Review: Fright Night
|Starring||Anton Yelchin, Colin Farrell, Imogen Poots, Christopher Mintz-Plasse, David Tennant, Toni Collette|
|Release||19 AUG (US) 2 SEP (UK) Certificate 15|
Even if you've not seen the 1985 original, Fright Night seems familiar from the start. There's the plucky teen (Anton Yelchin, a good five years older than the part requires - he's got crow's feet!), his unfeasibly hot girlfriend (unfortunately named Brit sort Imogen Poots), nerdy best friend Ed (whatever the guy who is McLovin used to be called) and saucy vampire neighbour Colin Farrell, who's actually enjoying himself playing a sexual predator (heaven knows why). It's basically Disturbia with vampires and is exactly as exciting as that sounds.
Here's the thing: it's 2011. Check your calendar. Remake or not, if you're going to make a vampire movie in 2011, you'd better at least try to do something original. Something. Anything. Add to the lore. Take away from the lore. Change something. Establish some rules. Break some rules. Why just roll out the same old shit? Look at a film like Daybreakers - it didn't quite work, but at least it attempted something original. Fright Night makes the mistake of thinking ragging on Twilight makes it relevant. Say what you want about Twilight, but shit, dude, at least it's an ethos.
No characters especially deserve your sympathy or your attention. Yelchin's teen isn't particularly likeable or charismatic, is a dick to his former best friend and doesn't deserve his hot, sexy girlfriend. Chris Mintz-Plasse (I Googled him) doesn't make much of an impression. Farrell at least projects menace, but he's still a panto villain, certainly not frightening in the slightest. Even after "400 years of survival", he still falls for the same old hackneyed routines. Hasn't seen any vampire movies? Not even Twilight?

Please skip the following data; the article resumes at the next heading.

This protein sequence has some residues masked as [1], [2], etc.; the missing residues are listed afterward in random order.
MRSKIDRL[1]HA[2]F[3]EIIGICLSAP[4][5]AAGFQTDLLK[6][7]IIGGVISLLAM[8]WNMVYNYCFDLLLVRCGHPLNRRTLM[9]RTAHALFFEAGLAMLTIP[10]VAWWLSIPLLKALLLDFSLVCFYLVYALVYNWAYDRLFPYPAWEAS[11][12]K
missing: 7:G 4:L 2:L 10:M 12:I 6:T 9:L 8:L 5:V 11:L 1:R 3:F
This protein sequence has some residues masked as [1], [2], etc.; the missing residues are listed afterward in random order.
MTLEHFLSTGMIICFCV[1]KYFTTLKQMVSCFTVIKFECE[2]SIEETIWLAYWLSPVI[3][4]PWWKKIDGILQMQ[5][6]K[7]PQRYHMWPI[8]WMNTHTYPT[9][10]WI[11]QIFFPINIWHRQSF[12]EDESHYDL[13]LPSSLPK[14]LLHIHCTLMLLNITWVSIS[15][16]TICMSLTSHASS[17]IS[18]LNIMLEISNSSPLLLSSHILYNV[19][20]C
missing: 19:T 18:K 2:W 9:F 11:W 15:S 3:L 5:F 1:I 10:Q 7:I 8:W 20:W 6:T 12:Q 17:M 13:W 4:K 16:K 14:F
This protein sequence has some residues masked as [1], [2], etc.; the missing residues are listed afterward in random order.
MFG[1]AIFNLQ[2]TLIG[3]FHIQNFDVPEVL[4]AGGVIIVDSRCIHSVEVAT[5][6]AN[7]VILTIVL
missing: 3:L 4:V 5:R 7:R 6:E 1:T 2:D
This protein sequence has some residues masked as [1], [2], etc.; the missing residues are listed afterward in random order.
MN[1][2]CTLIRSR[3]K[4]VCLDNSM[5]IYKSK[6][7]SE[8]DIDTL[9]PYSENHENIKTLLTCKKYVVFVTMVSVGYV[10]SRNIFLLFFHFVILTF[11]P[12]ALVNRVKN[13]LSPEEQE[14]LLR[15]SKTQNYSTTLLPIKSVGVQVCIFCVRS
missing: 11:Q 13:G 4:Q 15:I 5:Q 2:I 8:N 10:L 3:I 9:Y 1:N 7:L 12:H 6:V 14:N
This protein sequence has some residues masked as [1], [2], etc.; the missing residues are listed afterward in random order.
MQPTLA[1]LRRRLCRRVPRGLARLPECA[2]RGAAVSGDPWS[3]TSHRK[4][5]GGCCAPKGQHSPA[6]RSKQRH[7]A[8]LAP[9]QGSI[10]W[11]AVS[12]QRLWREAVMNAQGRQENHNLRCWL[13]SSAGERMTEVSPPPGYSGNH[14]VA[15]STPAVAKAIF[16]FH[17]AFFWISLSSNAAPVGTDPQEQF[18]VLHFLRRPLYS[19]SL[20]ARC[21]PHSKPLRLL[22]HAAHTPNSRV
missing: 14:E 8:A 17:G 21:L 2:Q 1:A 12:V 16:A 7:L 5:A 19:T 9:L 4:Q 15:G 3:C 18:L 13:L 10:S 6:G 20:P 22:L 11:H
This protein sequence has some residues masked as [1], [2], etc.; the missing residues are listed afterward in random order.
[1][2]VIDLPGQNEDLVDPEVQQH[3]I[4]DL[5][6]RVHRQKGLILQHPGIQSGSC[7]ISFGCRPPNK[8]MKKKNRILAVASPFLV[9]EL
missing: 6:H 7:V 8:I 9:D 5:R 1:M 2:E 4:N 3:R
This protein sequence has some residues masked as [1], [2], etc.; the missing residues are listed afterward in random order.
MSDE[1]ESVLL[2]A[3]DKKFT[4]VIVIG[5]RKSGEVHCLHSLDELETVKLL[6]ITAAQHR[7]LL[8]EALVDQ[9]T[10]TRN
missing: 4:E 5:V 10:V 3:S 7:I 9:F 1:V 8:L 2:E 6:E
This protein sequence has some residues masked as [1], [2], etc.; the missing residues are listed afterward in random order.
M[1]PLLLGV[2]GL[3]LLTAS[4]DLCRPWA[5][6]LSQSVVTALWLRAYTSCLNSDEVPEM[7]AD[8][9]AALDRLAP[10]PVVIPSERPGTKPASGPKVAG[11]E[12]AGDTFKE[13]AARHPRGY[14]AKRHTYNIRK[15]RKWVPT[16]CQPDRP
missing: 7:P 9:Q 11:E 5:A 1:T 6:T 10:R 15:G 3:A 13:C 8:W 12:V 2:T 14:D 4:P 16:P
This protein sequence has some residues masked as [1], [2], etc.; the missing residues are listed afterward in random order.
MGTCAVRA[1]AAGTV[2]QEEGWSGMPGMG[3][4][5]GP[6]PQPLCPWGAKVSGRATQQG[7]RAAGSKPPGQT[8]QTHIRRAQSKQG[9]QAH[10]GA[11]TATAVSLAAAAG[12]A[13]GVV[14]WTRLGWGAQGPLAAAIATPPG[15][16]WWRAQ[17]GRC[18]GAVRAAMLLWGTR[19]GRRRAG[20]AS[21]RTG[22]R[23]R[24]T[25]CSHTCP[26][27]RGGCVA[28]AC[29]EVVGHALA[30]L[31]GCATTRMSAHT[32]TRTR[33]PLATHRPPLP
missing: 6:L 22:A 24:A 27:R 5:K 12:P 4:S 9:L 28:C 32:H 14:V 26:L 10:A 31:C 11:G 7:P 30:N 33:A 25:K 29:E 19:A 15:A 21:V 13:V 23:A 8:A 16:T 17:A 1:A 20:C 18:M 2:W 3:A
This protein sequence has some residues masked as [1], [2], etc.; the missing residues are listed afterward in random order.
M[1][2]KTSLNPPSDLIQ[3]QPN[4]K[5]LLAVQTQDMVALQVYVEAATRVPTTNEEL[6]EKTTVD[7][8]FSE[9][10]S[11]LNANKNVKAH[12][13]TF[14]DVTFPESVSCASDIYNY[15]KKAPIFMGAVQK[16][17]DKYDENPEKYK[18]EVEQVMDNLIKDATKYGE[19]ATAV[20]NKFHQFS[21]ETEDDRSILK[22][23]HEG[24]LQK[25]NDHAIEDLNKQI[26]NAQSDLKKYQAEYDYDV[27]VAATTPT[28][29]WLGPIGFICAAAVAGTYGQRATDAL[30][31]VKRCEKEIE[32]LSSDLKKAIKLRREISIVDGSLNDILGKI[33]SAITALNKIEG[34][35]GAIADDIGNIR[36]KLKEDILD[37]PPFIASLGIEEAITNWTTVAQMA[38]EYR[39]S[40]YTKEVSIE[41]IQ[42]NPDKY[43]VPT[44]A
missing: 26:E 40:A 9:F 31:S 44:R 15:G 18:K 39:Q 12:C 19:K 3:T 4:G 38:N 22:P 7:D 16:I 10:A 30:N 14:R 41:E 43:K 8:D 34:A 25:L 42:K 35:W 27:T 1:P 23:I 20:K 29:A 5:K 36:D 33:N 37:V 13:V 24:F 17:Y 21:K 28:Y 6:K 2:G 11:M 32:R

Fright Night only picks up when David Tennant is on screen, but even then, he quickly outstays his welcome. His Jack Sparrow-esque mince (or is it a Russell Brand strut?) raises a few laughs at first, but foul language isn't enough to make a character interesting. I don't think he has a single gag in which the punchline isn't a profanity - shame, as Tennant is the only thing worth watching.
All this going through the motions would be fine, passable perhaps, if the movie's 3D wasn't so utterly, utterly terrible. It's a movie set primarily at night, which means the natural murk that dark glasses provide is multiplied tenfold. For the first and final thirds, you can barely see a thing - it's like watching a movie through a thick fog. At first I thought one of the characters' houses was on fire. It makes for an awful audience experience.
At one point, there's a joke about how instead of lurking around in the dark with a torch, a character just turns a light on - ha ha, except even when he does, you still can't see anything. Needless to say, the 3D adds nothing and takes away everything.
The problems all stack up. The vampire effects aren't particularly good, the set design is drab, there are plot holes all over the place - like Yelchin entering a house at the dead of night and exiting shortly afterwards in daylight - plus a ridiculous scene in which a character picks a lock with an iPhone app called 'How To Pick A Lock'. It's that sort of movie.
Tennant can f-bomb all he likes and Farrell can smoulder until his t-shirt catches fire, but the fact is, Fright Night isn't scary, funny, sexy... hell, it's not even visible.